William Brown Street

St Georges Hall, for Creative Tourist

St. George's Hall, for Creative Tourist

Your travel guide to William Brown Street and St George’s Hall

As city centre districts go, this one is relatively small: a cluster of buildings along a cobbled street, with Lime Street Station at the top and the Queensway Tunnel entrance at the bottom. But what it lacks in size, this chunk of Scouse real estate makes up for in kerb appeal: the buildings along William Brown Street are an integral part of Liverpool’s World Heritage Status.

Dominating them all is the neo-classical grandeur of St. George’s Hall which, if you’re travelling to Liverpool by train, is one of the first sights to greet you. And what a sight: architectural historian Nikolaus Pevsner described it as one of the finest neo-Grecian buildings in the world. Put more prosaically, it’s a massive Greek temple. Opened in 1854, it was originally a curious combination of law courts and an entertainment venue, its Great Hall sitting smugly above the miscreants languishing in the cells below.

When designed in 1840, scale drawings were made of other, similar buildings: Birmingham’s Town Hall was one. The plans for St. George’s were superimposed on top, just to check that it would be bigger. Although it was a hall for the people (and criminal fraternity) of Liverpool, St. George’s was designed to express the city’s wealth and ambition. Something small and modest just wouldn’t cut it.

Small and modest the Great Hall is not, a room whose ornate interior feels at odds with the cool, classical exterior. An immense tunnel-vaulted roof sits on red granite columns, the arches between containing ornate balconies, which are in turn decorated with coloured marble. The mosaic floor is a thing of wonder (it numbers 30,000 tiles), so much so that it’s hard to know where to look, although the 7,737-pipe organ clamours for attention.

The hall reopened in 2007 after a £23m restoration. It now has a Heritage Centre which is open six days a week and provides access to the Great Hall (from a viewing balcony), cells, courts, a small shop and cafe. The Small Concert Room, where Charles Dickens held many of his readings, is as opulent as the Great Hall but both are only open occasionally.

The hall continues to play a central role in Liverpool life. Outside is the long, low Cenotaph, its relief sculpture depicting an unusually truthful (and humbling) illustration of grief and loss. It’s here that Liverpool gathers at times of protest, celebration and remembrance; in September 2012, for example, 10,000 people paid their respects to those who died during the Hillsborough disaster here, their vigil triggered by the independent report that exonerated the football fans originally blamed for the tragedy.

The buildings lining William Brown Street have the same restrained classicism of the hall. Among them are the Walker Art Gallery, the World Museum, Central Library, and the County Sessions House. There are also statues to the great and good, from Queen Victoria to local lad, William Gladstone. All the while, Wellington stares down from his pedestal.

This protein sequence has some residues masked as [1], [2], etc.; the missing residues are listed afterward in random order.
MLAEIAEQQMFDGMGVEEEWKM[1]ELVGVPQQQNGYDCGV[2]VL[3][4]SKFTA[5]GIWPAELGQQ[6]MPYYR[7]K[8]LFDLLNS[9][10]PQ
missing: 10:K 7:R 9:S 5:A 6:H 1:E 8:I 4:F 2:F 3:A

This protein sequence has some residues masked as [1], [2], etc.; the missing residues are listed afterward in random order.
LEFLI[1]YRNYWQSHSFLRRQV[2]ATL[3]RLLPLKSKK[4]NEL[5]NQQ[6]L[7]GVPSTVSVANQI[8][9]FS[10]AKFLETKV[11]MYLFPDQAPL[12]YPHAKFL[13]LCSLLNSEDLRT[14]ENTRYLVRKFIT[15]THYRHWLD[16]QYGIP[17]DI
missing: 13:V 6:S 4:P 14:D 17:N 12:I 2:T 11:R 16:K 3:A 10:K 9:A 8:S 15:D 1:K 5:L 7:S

The Central Library is closed for a £50m refurbishment but, when it opens in 2013, make a beeline for its Grade II listed Picton Reading Room, a circular room with 30-metre high bookshelves lining the walls. There’s an atmosphere of hushed reverence here that’s partly to do with the hefty tomes and partly due to the fact that every movement echoes conspicuously around the chamber.

The Walker Art Gallery is a petite but perfectly formed art gallery. Its excellent Victorian artworks (including Pre-Raphaelite masterpieces from the likes of Holman Hunt and Rossetti) are bolstered by a broader collection that spans seven centuries, as well as a series of temporary exhibitions and the biennial John Moores Painting Prize. A café, small shop and excellent dedicated children’s gallery – one of the best in the city – completes the offer.

The World Museum is a different beast. Monumental in scale, it’s a hybrid of old and new: outside, all Corinthian columns, while inside a newish atrium connects it with what was the Central Technical School. An enormous pterosaur swoops down from the ceiling and to the left is a shop and café. To the right, lifts connect five floors of natural history museum exhibits that range from dinosaur displays, a bug house and a planetarium to an aquarium and Egyptian remains. The place is mobbed on weekends and during school holidays.

St. John’s Gardens is a formal garden filled to the brim with statuary and memorials; its rose flowerbeds forming the backdrop to St. George’s Hall. It’s a good cut-through to the city centre, though loses some of its charm thanks to the traffic roaring into the Queensway Tunnel at its foot.

There was a saying that did the rounds during the Industrial Revolution that drew a line between “the Liverpool gentleman and the Manchester man”. While Manchester was about mills and manufacture, Liverpool was commerce personified. It didn’t have to dirty its hands quite so much; it could afford the space to create such grand architectural gestures as St. George’s Hall. The style it chose to do it with was entirely fitting, a style that alludes to maritime legend and to gentlemen of high intellect – and even higher ambition.

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